Religion doesn’t have to be close minded, hateful, and set in the old ways. Religion should be as vibrant as the people who practice it, and we as UUs are a very vibrant people, with many different traditions. But when religion becomes a negative force I question then whether it is truly religion anymore. The book of James describes true and faultless religion to be one that looks after orphans and widows. We expand this as UU’s but keep the core of the verse, religion should be about the things we do to make the world better not about making us look better. Once it stops being that it stops being true.


Comments on: "In Defense of Religon" (1)

  1. Linda C Zebert said:


    Mr. McCreary I have a couple of friends that attend your church and I was curious to read your take on what you feel in being a minister. Actually, I have attended meetings there with my friend on subject matters requiring night visitation.

    First of all I want to let you know personally, I enjoyed your article. I am a Southern Baptist by faith registration. The one thing I seek voraciously is knowledge. The one thing I give to any and all unconditionally is non-judgement of their choice in religion. I do this because of the long fought war with my human nature, what I was taught growing up, what I know in my heart is right for me, and it has taken 58 years so far just to get to the point I live not for my own pleasure (well a little bit anyway) but because I believe in God, Christ, and Holy Spirit.
    I am in love with my Lord – I don’t just love Him.

    Now this belief came through watching my mother who was an outstanding woman. She lived an extremely hard life being the daughter of a logger who was an alcoholic and womanizer. He would leave her mother and siblings to ramble on and they had to maintain the work. She quit school after the 6th grade to do this and take care of her siblings so they could continue school (all younger) . Her philosophy was you work when things are at their darkest, you always take care of family, you always help others, never speak unkindly, most of all TEND TO YOUR OWN HOUSE and you find the strength to do this through a personal relationship with Christ. If I never knew of a Bible or a Jesus, I would have still wanted to believe the way she did because she proved what she believed.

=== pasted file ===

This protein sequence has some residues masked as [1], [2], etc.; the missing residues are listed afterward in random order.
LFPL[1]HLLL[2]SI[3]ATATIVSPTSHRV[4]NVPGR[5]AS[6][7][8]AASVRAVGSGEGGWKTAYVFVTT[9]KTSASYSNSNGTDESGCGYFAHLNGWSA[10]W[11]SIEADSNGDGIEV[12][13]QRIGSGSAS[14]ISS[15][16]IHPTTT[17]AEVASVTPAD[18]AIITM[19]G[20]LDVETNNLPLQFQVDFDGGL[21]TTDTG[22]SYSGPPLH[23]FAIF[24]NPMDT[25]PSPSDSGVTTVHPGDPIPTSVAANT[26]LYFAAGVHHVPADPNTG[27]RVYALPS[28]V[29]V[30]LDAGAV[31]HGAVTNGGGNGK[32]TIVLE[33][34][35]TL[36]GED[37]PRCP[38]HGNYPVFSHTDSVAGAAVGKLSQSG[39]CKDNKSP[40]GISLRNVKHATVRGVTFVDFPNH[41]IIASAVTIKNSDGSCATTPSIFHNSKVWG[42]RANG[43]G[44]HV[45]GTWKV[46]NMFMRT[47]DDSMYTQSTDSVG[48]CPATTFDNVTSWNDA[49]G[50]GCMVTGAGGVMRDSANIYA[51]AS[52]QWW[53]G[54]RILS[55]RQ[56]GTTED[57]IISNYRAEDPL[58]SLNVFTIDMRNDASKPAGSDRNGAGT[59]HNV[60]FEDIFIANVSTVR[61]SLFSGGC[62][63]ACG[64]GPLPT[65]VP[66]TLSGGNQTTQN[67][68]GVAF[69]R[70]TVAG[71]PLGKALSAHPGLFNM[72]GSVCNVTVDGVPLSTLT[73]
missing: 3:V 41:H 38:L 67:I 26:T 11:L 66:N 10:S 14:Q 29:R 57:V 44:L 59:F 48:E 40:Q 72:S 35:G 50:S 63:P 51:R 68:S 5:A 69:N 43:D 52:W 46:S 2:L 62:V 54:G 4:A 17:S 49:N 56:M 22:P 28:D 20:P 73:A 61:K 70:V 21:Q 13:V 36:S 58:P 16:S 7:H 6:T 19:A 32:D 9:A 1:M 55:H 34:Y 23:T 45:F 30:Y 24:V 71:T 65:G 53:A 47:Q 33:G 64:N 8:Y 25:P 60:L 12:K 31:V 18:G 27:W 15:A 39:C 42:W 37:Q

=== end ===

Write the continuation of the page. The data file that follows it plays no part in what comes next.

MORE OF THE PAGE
Believe me I have gone from mindless acceptance, ambivalence, piety, judgmental opinionated aggravation at ignorance, to the state of grace I presently dwell. I can handle most diversities except one.

    Liberal mentality. Now let me expound upon this before there is an uproar. By definition being liberal minded lends the premise of a person who is OPEN to a all having the RIGHT to be free thinkers. Hmmm… I do extensive research on this subject and I have yet to find anyone who proves this to me even my beloved friend. Liberals tout there abject hatred and for me their feeling of being superior intellects. This applies to all aspects of their wanting “world peace” to wanting all who disagree or think differently ill will, ESPECIALLY IF YOU ARE… A. CHRISTIAN, B. CONSERVATIVE, C. REPUBLICAN.